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Why Now?

The US has benefited from improving property prices and sales volumes, falling vacancy rates and low mortgage rates. We anticipate that the next phase for US real estate markets will be marked by growing household formation rates and a notable increase in construction activity, supported by three factors:

Fundamentals are Broadly Supportive of the Sector

In recent years, residential supply has not kept up with household formation. This fundamental supply-demand mismatch provides a strong support for further construction and home price gains. The long-term average of new single-family housing starts is approximately 1.0 million units per year, and current levels are near 0.75 million*. We believe there is room for additional improvement relative to long-term trends.

Source: GSAM, Current Population Survey/Housing Vacancy Survey, U.S. Census Bureau, Bloomberg. As of end Dec 2015. * Source: GSAM, US Census Bureau, Bloomberg. As of end May 2016.

A Relatively ‘Early’ Cycle

The real estate cycle as a whole remains firmly in its expansion stage. Residential investment is rising towards its traditional share of the US economy, driving our belief that the market still has room to run.

Source: GSAM, Bloomberg. As of end Dec 2015.

Views and opinions expressed are for informational purposes only and do not constitute a recommendation by GSAM to buy, sell, or hold any security. Views and opinions are current as of the date of this presentation and may be subject to change, they should not be construed as investment advice.

Why Invest?

The Goldman Sachs US Real Estate Balanced Portfolio provides exposure to improvements in US real estate markets and potential diversification benefits through a balanced and flexible investment approach.


Fund Details


Goldman Sachs US Real Estate Balanced Portfolio

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The US Real Estate Cycle

This month, we discuss why we think the US real estate remains in expansionary phase and the investment implications.

Key Risks


Contingent Convertible (“Coco”) Bond Risk – Investment in this particular type of bond may result in material losses to the Portfolio based on certain trigger events. The existence of these trigger events creates a different type of risk from traditional bonds and may more likely result in a partial or total loss of value or alternatively they may be converted into shares of the issuing company which may also have suffered a loss in value.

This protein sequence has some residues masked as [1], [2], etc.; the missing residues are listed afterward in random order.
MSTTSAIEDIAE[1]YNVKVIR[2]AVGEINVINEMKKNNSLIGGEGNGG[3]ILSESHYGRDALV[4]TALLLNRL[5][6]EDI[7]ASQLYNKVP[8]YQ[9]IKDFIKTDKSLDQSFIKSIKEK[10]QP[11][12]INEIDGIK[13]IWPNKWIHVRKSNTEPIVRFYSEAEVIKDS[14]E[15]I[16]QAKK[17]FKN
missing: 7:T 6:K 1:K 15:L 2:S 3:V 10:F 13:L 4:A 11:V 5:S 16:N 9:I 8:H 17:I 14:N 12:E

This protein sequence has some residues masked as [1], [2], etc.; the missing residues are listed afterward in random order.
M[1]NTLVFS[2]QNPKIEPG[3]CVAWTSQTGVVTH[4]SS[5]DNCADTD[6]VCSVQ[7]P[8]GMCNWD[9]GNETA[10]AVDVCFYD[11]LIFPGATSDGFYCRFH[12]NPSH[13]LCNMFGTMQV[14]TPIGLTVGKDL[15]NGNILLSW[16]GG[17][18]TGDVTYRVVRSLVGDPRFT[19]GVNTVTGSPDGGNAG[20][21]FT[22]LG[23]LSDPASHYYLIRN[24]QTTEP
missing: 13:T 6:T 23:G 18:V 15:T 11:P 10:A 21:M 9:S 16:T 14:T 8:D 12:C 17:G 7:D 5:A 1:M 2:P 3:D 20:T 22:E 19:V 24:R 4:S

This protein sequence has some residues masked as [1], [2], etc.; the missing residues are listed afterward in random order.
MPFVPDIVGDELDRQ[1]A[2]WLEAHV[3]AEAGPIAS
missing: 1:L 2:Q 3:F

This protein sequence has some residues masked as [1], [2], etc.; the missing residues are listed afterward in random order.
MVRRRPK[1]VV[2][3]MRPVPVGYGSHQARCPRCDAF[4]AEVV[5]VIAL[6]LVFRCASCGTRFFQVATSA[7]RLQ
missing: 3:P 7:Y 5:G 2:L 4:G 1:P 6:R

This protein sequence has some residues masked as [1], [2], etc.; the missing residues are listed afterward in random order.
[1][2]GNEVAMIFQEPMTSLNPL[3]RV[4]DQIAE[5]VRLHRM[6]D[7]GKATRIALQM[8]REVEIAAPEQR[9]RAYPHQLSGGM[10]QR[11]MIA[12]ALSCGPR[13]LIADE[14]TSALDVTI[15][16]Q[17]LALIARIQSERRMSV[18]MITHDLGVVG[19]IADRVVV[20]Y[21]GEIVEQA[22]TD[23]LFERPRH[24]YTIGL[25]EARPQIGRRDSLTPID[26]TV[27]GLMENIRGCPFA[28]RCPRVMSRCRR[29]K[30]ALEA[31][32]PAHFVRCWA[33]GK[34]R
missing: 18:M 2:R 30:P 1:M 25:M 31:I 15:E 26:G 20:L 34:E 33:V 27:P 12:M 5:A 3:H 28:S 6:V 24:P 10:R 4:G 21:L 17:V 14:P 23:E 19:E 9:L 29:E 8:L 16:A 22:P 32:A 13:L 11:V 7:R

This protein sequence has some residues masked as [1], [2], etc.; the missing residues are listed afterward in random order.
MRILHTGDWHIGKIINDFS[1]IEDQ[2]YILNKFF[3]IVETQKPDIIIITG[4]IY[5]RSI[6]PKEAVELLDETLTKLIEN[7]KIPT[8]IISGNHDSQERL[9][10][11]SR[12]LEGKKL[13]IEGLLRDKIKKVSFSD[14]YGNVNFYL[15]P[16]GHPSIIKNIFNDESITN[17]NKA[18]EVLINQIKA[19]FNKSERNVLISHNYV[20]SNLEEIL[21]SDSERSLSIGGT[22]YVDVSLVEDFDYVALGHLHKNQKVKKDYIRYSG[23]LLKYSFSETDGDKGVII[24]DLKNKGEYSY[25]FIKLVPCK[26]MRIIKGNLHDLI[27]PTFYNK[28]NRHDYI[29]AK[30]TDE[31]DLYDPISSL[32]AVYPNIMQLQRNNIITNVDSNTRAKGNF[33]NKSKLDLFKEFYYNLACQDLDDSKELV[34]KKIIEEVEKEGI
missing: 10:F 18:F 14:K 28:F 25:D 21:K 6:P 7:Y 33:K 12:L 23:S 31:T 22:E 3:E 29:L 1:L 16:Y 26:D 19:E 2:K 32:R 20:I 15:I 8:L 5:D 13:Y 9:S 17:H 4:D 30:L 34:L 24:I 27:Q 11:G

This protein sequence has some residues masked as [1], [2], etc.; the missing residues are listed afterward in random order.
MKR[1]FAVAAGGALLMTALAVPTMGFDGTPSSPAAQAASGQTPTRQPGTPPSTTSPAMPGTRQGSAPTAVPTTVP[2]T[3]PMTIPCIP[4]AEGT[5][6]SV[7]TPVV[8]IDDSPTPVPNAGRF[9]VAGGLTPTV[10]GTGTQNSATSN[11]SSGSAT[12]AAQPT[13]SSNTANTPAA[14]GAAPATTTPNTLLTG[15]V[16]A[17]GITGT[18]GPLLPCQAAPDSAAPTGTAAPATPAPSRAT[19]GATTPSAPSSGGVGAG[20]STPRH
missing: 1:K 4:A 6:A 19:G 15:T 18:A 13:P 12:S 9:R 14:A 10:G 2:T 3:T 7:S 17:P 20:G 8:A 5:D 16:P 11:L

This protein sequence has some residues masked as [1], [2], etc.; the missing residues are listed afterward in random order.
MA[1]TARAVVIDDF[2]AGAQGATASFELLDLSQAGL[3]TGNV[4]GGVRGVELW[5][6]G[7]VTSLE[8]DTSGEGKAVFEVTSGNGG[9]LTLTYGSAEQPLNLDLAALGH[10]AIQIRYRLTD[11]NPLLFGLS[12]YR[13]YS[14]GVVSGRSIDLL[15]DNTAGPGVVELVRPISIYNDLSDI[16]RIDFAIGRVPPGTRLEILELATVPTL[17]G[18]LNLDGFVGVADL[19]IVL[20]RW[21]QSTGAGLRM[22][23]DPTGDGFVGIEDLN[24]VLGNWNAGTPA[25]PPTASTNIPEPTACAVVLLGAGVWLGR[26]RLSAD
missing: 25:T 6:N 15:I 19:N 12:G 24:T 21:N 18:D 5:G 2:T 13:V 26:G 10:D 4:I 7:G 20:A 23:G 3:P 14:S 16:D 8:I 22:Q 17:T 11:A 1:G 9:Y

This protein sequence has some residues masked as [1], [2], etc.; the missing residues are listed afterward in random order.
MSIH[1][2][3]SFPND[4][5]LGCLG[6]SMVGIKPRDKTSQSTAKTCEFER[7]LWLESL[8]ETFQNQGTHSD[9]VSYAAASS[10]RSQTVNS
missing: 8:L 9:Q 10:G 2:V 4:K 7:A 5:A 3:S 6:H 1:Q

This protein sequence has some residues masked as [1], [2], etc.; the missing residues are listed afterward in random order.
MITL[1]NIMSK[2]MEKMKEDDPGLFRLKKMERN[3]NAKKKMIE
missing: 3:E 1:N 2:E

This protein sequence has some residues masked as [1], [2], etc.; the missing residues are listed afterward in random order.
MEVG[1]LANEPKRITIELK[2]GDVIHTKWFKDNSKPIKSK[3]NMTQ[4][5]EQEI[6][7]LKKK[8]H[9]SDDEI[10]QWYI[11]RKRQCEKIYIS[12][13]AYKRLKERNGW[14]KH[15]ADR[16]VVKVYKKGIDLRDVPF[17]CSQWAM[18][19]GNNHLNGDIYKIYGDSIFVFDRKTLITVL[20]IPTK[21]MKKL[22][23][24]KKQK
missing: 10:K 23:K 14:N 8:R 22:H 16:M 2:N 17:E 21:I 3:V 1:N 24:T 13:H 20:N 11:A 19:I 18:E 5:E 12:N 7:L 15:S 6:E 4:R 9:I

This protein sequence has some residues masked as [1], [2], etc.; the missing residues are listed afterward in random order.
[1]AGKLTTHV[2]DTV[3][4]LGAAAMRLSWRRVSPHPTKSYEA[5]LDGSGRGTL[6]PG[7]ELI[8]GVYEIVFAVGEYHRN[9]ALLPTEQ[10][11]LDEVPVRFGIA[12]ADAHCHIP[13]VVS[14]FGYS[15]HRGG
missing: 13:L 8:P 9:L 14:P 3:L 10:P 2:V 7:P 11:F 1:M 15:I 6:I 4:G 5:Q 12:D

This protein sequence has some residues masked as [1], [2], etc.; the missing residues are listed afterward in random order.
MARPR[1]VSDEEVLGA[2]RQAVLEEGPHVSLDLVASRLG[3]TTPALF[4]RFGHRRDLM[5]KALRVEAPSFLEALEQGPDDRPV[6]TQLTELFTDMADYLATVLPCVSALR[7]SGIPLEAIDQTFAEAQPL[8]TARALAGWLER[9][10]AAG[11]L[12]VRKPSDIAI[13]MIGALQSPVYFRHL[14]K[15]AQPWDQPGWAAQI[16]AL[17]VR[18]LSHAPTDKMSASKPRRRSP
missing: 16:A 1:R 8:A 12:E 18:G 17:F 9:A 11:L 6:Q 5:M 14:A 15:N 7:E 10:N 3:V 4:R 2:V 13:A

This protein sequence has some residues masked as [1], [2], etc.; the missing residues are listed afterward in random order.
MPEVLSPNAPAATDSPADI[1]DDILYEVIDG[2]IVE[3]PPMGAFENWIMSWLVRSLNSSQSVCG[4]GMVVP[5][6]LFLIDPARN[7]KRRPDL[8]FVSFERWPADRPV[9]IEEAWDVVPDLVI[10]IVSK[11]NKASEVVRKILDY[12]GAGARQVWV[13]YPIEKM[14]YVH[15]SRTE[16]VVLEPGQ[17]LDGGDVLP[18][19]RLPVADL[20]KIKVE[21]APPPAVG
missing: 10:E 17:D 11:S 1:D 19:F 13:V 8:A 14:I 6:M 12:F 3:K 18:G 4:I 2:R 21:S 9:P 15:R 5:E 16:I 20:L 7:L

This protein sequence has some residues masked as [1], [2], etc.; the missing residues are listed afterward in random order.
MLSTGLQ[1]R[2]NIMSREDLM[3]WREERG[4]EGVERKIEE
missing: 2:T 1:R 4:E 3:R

Credit Risk – The failure of a counterparty or an issuer of a financial asset held within the Portfolio to meet its payment obligations will have a negative impact on the Portfolio.

Derivatives Risk – Derivative instruments are highly sensitive to changes in the value of the underlying asset that they are based on. Certain derivatives may result in losses greater than the amount originally invested.

Counterparty Risk – A party that the Portfolio transacts with may fail to meet its obligations which could cause losses.

Operational Risk – Material losses to the Portfolio may arise as a result of human error system and/or process failures, inadequate procedures or controls.

Liquidity Risk – The Portfolio may not always find another party willing to purchase an asset that the Portfolio wants to sell which could impact the Portfolio’s ability to meet redemption requests on demand.

Exchange Rate Risk – Changes in exchange rates may reduce or increase the returns an investor might expect to receive independent of the performance of such assets. If applicable, investment techniques used to attempt to reduce the risk of currency movements (hedging), may not be effective. Hedging also involves additional risks associated with derivatives.

Custodian Risk – Insolvency, breaches of duty of care or misconduct of a custodian or sub-custodian responsible for the safekeeping of the Portfolio’s assets can result in loss to the Portfolio

Interest Rate Risk – When interest rates rise, bond prices fall, reflecting the ability of investors to obtain a more attractive rate of interest on their money elsewhere. Bond prices are therefore subject to movements in interest rates which may move for a number of reasons, political as well as economic.

High Yield Risk – High-yield instruments, meaning investments which pay a high amount of income generally involve greater credit risk and sensitivity to economic developments, giving rise to greater price movement than lower yielding instruments.

Real Estate Risk – The Portfolio primarily invests in a very specific sector of the economy which can be particularly exposed to a downturn in macro-economic conditions or particular conditions affecting the property market.

Volatility Risk – An investment in the Portfolio can expose investors to higher volatility levels than is normally associated with “balanced” investment strategies, therefore the value of their investment may be subject to significant changes in the short term.

Mortgage-Backed Securities (“MBS”) Risk – The mortgages backing MBS may be repaid earlier than required, resulting in a lower return.

Other Risks – An investment in the Portfolio exposes investors to product-specific risks, which are comprehensively disclosed in the Product Highlight Sheet.